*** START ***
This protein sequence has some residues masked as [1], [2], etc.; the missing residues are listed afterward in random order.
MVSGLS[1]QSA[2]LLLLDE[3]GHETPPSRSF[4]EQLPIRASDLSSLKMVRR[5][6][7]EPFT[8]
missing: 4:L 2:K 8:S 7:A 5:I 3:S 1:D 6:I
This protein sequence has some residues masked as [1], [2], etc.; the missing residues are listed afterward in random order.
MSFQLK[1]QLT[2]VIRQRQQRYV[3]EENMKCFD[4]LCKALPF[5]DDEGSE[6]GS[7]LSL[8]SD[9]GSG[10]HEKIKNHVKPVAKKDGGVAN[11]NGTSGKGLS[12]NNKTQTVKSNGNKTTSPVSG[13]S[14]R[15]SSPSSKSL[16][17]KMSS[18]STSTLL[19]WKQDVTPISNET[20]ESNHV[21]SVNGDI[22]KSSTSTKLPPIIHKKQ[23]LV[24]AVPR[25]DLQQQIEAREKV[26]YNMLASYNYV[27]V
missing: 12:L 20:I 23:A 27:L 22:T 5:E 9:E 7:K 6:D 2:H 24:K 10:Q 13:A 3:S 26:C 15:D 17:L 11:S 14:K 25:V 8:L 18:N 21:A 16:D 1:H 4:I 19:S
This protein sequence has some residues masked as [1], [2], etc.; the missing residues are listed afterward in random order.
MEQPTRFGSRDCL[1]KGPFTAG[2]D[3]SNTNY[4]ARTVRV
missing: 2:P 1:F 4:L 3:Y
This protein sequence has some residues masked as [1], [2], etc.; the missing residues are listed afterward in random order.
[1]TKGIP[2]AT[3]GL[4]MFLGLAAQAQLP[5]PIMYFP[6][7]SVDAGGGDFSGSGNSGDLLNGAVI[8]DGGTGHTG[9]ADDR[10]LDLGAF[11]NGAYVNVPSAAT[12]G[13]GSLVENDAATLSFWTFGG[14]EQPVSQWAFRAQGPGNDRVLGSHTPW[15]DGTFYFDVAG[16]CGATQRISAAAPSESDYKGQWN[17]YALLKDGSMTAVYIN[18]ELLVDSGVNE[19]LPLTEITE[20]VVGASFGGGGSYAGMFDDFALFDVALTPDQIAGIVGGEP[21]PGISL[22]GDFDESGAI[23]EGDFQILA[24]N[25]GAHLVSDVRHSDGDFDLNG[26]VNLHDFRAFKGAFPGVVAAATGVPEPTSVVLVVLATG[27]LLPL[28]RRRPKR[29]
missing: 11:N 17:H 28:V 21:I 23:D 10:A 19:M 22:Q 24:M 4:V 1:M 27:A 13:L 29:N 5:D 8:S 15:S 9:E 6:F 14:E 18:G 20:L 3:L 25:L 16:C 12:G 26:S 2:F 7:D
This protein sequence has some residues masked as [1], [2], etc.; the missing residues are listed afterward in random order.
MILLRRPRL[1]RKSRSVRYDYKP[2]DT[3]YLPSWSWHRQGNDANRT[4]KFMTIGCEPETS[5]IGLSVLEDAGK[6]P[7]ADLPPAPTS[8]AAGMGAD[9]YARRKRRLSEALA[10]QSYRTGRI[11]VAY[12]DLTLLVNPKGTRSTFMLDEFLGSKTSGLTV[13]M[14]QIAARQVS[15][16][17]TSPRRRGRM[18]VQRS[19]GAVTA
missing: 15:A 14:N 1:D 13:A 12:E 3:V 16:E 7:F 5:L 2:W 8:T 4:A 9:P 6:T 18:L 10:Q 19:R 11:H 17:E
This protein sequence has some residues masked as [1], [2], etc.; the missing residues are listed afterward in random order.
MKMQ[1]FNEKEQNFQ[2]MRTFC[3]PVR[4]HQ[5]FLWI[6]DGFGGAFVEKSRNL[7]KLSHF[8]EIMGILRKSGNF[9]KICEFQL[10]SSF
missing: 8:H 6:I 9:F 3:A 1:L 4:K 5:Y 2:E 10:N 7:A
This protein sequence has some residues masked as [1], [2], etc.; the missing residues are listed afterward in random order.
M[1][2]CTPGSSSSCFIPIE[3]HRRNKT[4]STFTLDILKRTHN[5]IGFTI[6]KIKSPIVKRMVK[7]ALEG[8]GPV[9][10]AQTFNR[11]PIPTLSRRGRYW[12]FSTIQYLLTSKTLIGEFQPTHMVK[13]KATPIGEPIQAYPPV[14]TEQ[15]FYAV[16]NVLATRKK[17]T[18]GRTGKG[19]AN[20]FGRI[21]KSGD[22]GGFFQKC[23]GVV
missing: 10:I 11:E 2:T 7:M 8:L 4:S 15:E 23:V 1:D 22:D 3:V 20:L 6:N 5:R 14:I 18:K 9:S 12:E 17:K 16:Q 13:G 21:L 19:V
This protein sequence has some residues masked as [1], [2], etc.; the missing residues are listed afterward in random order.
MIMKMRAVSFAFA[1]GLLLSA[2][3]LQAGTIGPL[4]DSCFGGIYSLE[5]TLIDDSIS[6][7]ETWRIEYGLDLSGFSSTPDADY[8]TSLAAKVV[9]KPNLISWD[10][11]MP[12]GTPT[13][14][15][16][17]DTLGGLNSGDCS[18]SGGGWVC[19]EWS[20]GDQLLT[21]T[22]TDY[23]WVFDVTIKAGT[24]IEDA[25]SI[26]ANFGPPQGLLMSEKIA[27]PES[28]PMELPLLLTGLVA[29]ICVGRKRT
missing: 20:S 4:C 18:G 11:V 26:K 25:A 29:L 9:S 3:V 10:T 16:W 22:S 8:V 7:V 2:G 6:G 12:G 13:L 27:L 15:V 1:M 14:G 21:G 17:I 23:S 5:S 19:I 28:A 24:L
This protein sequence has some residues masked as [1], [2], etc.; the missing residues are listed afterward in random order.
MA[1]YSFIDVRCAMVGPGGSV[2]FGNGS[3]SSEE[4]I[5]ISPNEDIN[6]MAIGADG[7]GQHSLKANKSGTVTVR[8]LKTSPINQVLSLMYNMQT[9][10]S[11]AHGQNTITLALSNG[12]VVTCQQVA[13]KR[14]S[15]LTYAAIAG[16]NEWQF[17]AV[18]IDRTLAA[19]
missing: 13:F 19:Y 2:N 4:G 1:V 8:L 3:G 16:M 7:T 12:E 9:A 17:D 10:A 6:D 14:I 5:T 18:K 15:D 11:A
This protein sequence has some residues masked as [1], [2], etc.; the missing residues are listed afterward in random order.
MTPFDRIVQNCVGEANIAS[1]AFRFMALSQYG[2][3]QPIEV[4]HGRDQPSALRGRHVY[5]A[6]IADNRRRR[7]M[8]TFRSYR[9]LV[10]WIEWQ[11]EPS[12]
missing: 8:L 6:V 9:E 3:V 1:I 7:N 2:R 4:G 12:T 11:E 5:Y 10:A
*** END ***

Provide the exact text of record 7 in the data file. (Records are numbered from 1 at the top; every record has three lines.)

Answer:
This protein sequence has some residues masked as [1], [2], etc.; the missing residues are listed afterward in random order.
M[1][2]CTPGSSSSCFIPIE[3]HRRNKT[4]STFTLDILKRTHN[5]IGFTI[6]KIKSPIVKRMVK[7]ALEG[8]GPV[9][10]AQTFNR[11]PIPTLSRRGRYW[12]FSTIQYLLTSKTLIGEFQPTHMVK[13]KATPIGEPIQAYPPV[14]TEQ[15]FYAV[16]NVLATRKK[17]T[18]GRTGKG[19]AN[20]FGRI[21]KSGD[22]GGFFQKC[23]GVV
missing: 10:I 11:E 2:T 7:M 8:L 4:S 15:E 23:V 1:D 22:D 3:V 20:L 6:N 5:R 14:I 18:K 9:S 12:E 17:K 16:Q 13:G 21:L 19:V